We made it back in 5 hours and 45 minutes. Not too shabby. Aaron made it back without getting run into by coachubby or me. And I made it back just in time to eat all of the appetizers I had set out for my parents' arrival. D'oh!

But there were consequences to be paid for riding sick--even it it was Christmas. Even if it was the most beautiful day ever. Even if I had a fabulous little squad to ride with.

Come time for Christmas dinner, I felt like my brain was trying to pop my eyes out of my head. And so, I write this now from the slopes of Heavenly, while the rest of my family--and coachubby's--tears it up.

Of course, I'll be out there tomorrow. No matter what.

Coming up: The Origins of the Phrase "Pain in the Butt"



Monday, December 21, 2009

Merry Christmas! Holiday Speedo Run

Twas the Saturday before Christmas, when all through the mall
Hundreds of people were shopping, and taking phone calls
Gift receipts were printed with care
And that's when people started to stare.

'Cuz out on the Promenade there rose such a clatter
People sprung from J. Crew to see what was the matter
The children hid all snug behind moms
While Speedo-clad runners ran along

30 triathletes so lively and quick
Ran singing carols with bodies so sick
People whistled and shouted and whipped out their iPhones
To send pictures to friends and family at home

The triathletes jumped and they sang with glee
Shaking their booties and posing merrily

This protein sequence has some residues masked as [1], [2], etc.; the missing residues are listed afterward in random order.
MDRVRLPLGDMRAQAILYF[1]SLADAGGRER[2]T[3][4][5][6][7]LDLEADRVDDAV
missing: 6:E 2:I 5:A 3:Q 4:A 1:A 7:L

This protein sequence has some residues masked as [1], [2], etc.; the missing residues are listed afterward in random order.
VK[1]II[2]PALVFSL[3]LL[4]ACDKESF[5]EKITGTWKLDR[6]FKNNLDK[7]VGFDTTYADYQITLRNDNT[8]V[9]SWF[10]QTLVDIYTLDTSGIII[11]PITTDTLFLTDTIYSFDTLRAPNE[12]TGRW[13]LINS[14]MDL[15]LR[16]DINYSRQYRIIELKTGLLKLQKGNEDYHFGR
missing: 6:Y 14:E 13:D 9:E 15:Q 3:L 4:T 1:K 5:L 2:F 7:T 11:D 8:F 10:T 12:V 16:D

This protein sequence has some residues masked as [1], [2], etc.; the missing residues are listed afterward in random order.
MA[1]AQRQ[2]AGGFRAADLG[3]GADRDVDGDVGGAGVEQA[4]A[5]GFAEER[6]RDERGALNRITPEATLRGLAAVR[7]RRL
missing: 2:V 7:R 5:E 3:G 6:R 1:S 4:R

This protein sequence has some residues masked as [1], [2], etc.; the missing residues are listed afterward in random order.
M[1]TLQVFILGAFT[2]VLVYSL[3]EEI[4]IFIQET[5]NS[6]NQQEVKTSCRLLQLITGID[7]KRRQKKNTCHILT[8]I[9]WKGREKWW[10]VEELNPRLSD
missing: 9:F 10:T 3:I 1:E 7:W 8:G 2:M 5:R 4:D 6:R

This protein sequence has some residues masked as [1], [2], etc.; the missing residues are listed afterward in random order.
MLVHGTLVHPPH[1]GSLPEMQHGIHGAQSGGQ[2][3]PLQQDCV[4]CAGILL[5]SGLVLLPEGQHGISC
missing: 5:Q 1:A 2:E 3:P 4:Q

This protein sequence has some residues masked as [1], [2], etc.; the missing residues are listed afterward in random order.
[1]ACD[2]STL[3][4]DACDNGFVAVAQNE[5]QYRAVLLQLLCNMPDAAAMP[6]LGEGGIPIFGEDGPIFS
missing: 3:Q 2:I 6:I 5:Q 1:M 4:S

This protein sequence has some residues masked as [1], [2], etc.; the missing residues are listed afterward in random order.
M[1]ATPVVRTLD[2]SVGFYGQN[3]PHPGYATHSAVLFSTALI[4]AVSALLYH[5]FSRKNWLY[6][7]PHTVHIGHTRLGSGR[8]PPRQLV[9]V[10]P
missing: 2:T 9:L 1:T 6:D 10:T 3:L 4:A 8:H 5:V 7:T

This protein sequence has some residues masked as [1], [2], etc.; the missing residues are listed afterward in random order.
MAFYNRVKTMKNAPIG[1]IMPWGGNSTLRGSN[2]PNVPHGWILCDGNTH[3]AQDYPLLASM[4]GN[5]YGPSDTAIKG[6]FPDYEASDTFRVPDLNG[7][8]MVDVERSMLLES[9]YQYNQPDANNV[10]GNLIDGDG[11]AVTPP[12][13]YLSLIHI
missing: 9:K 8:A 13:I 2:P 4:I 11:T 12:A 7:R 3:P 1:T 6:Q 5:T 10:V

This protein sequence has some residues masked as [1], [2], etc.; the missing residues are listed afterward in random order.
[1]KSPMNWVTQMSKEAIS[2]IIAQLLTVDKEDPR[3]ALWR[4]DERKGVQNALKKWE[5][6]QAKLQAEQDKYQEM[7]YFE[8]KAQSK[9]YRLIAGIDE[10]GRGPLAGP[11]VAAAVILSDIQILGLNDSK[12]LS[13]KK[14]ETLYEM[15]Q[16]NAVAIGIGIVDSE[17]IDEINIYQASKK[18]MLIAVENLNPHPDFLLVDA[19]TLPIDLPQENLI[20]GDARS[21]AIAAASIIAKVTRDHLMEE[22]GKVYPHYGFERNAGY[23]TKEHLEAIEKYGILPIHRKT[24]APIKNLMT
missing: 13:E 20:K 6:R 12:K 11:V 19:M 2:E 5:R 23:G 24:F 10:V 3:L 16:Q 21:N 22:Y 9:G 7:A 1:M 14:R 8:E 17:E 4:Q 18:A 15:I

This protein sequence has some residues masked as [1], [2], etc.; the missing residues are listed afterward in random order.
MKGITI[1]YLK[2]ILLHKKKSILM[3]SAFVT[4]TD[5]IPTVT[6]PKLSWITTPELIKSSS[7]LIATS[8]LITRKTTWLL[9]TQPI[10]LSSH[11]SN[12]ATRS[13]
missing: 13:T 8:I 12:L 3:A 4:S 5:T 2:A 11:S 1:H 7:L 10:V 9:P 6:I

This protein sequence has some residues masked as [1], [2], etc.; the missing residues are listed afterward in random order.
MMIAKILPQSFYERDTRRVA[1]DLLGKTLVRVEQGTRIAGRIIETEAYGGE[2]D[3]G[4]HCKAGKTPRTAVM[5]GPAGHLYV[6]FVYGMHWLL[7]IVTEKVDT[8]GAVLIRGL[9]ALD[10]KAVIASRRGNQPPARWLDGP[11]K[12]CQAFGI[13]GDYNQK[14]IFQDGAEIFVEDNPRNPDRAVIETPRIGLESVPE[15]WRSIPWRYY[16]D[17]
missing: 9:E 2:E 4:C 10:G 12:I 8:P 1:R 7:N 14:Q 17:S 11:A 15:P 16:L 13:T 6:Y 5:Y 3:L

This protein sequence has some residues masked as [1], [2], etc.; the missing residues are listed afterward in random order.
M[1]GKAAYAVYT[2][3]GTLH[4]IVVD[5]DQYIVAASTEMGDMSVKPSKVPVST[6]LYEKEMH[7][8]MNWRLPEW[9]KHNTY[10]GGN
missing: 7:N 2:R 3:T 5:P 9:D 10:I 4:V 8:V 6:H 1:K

Their abs- how they twinkled! Their cheeks-how Merry!
(Maybe because they drank all that Sherry.)

Then away they all flew down Santa Monica Boulevard
To Ye Ol' King's Head Bar where this all start (ed)
But as they ran past, shoppers heard them all shout,
"Merry Christmas to all, now let's pour some more Stout!"

Merry Christmas!

Monday, December 7, 2009

The Peril of Having Bangs

Total Injustice: Tiger Woods and Cops who Kill Christmas

Only in America could a man drive an SUV into a tree while being attacked by a golf-club wielding wife and get fined a measly $14 more than a cyclist who rolled through a stop sign alongside a car on a country road.
Tiger Woods was fined $164 for careless driving. Coachubby and I were charged $150--each--for rolling the stop sign at a T intersection (going from the left of the T top to the right) along with a car. Apparently we cyclists were more of a threat to the public than Tiger Woods was behind the wheel of a massive SUV. (In his case, he got 4 points vs. his driver's license, we got none.)


There are several conclusions we can draw from this:
1. I need to be a celebrity to keep my momentum without paying for it.
2. Cops in Orlando are nicer than cops in Woodside.
3. My Silver Bullet frankenbike is more intimidating than an Escalade.
4. Woodside cops discriminate against pink spandex.
5. Santa decided coachubby and I deserve coal for Xmas and has appeared in the uniform of a Woodside cop to tell us so because his suit was getting dry cleaned.

Happy Holidays!

Friday, December 4, 2009

And Now for Something Completely Different- Day Laborers

I've been in school for a few months now, learning how to become a kick-ass journalist. In my (and my 15 classmates) quest to do so, I had to cover a "beat," old school.

What is a beat (n.) when it's not violence (v.) or a vegetable (beet)?